Friday, October 3, 2008

The Debate

I'm not a huge Sarah Palin fan. While I think she's an intelligent woman, I think she is, at this moment in her life, vastly underqualified for the position she seeks. Whether or not she ever would be qualified is a discussion lots of people are having all over the place. So I watched the debates last night while doing other things, because to give it my full attention would cause me too much pain. And yes, I must say, she exceeded the expectations of many, though those expectations had been set so low in the previous days that just by not wetting herself or accidentally setting the stage on fire I think she would have managed to accomplish that.

She was the pre-Couric interview Palin, who I still had plenty of problems with. But as many problems as I had with the talking points style of her debating, not answering the questions, winking at the camera, and thinking that just because she says it makes it true (and I just loved Biden nailing her on the maverick claim at the end, which was perfectly done in time and tone), can someone besides Chris Matthews please follow up on this:

"I'm thankful the Constitution would allow a bit more authority given to the vice president if that vice president so chose to exert it in working with the Senate."

I'm assuming that she hasn't actually read the Constitution, so let me tell you what the Constitution says about the Vice President.

Article 1, Section 3. The Vice President of 
the United States shall be President of the Senate, but
shall have no Vote, unless they be equally divided.

The Senate shall choose their other Officers, and also
a President pro tempore, in the absence of the Vice
President, or when he shall exercise the Office of
President of the United States.


That's the section about the vice presidential role with the Senate. Article 2 of the Constitution discusses how the Vice President is elected (which is changed by Amendment 12, to prevent another Aaron Burr fiasco), acting as president in case of removal or death of the President and impeachment.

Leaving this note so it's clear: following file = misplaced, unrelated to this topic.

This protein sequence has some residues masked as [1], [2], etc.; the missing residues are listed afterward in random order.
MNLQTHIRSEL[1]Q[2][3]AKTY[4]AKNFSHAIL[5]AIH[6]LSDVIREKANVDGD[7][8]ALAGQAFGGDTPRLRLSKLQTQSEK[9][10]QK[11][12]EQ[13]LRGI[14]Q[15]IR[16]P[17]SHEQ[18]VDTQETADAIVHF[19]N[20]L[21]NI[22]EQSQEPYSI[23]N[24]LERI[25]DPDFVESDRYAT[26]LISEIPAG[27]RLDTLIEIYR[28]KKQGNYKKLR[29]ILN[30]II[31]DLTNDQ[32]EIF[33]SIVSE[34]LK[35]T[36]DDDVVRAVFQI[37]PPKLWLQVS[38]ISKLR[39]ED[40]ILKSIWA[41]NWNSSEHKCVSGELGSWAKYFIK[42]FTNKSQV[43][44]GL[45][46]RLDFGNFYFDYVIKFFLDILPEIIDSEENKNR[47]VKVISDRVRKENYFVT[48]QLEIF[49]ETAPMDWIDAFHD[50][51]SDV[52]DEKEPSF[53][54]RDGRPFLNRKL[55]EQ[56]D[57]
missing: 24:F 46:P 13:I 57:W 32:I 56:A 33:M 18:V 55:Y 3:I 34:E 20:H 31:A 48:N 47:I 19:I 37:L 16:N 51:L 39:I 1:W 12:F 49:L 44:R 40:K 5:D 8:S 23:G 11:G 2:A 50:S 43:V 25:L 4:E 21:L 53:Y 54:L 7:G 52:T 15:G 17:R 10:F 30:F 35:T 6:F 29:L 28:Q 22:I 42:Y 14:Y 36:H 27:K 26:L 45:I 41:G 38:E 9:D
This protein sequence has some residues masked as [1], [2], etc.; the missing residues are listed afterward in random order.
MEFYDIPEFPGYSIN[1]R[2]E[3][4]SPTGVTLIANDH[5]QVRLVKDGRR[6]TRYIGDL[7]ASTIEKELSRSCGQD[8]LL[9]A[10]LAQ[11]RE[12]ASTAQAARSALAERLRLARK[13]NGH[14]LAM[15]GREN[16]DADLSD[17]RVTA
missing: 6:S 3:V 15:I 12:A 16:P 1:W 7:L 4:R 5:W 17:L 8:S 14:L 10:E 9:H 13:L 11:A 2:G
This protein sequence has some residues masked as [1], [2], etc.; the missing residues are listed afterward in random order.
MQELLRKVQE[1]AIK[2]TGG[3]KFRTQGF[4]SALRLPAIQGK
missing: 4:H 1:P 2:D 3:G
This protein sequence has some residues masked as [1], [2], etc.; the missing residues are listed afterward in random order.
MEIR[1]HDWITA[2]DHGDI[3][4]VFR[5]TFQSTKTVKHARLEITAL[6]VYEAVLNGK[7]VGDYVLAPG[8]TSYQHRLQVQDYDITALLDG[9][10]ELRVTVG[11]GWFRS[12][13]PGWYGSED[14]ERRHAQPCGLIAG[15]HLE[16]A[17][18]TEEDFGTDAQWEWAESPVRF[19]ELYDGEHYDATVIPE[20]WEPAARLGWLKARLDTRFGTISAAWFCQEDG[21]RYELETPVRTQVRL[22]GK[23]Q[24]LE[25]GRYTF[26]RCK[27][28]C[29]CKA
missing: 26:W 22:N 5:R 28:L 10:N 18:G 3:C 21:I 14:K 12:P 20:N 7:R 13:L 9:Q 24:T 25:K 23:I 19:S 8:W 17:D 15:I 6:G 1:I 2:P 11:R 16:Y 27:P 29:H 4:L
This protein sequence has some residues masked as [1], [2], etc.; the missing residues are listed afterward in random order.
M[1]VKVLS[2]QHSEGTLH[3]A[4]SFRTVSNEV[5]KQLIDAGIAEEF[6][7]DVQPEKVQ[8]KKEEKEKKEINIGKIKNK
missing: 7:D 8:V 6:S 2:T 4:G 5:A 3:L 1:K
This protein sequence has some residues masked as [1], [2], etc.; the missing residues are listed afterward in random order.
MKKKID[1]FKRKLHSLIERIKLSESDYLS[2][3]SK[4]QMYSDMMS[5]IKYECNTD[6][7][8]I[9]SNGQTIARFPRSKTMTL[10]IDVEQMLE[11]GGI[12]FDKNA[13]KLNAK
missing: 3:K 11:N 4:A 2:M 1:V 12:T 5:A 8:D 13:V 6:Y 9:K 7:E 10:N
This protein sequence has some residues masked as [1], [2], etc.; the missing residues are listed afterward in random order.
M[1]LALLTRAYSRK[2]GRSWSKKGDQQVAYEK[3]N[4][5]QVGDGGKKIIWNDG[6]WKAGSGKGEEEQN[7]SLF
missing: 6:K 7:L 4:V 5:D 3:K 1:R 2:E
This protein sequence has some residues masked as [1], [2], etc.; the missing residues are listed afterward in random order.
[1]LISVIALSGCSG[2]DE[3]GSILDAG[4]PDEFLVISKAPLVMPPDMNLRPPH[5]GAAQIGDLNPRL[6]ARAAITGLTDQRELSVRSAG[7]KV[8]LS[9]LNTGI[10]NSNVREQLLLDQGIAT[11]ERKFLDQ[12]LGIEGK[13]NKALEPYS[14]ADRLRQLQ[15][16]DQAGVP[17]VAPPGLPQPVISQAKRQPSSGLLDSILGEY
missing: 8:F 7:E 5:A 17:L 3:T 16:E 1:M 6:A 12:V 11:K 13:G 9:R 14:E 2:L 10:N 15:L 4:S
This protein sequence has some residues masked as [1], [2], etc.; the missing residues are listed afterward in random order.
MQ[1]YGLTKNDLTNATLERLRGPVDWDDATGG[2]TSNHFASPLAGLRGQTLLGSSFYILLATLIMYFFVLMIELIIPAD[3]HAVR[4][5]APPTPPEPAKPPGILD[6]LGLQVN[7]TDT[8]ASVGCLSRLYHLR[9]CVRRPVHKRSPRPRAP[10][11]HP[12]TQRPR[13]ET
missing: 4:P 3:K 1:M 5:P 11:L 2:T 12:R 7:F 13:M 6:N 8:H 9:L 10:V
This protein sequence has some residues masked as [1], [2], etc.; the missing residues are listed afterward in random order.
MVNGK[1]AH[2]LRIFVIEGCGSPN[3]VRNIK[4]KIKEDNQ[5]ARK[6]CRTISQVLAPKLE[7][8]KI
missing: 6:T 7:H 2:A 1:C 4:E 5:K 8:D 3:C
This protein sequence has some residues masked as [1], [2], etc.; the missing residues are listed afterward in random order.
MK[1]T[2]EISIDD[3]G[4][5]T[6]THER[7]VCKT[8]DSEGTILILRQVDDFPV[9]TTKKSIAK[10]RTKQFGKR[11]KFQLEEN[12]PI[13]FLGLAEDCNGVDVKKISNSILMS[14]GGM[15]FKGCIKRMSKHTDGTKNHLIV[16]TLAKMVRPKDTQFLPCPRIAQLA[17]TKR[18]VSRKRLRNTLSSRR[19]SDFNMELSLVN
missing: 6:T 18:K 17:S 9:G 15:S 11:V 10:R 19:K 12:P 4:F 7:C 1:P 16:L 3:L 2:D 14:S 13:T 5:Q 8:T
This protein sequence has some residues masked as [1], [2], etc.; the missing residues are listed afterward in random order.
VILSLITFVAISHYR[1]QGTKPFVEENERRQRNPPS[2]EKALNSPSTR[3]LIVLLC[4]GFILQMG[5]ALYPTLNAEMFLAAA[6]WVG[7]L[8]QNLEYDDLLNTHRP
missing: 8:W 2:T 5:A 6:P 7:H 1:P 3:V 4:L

And then there is Amendment 20, which formalizes the line of succession, and actually makes the Vice President become President because if you actually read the Constitution, Article 2 doesn't say the Vice President becomes President upon death or removal of the President, just that he or she acts as such, so this codifies previous practice.

Now, I'm not sure where you are getting your Constitution support there for an enlarged role in the Senate. You sure aren't getting it from Farrand's transcription of Madison's notes. If you read those (Friday, September 7, 1787), you'll see that the Framers gave the job of Senate president to the Vice President so he would have something to do, and so a Senator wouldn't have to act as president and not be able to vote and represent their own state, not to enforce the president's legislative agenda on the Senate. They explicitly stated it was not to give the vice-president a legislative function. To argue that there is a robust legislative role for the Vice President's office is to ignore the entire concept of checks and balances upon which our Constitution was founded. This is the Cheney Doctrine we're hearing. It's dangerous. It's wrong. It's fundamentally against the principles upon which our country was based. Dare I say it's un-American? And just because you wink at me when you say it, doesn't make it okay.

2 comments:

antiquehighheel said...

Here here. And yeah, we caught that last night too.

--reddollshoes

Kristin said...

As a student of history myself, hearing people mangle fundamental concepts written down in black and white, there for anyone to read (and clear as a bell, no interpretation involved) makes my head and heart hurt.

You can't make things up, Sarah. We have the document. We know what it says.

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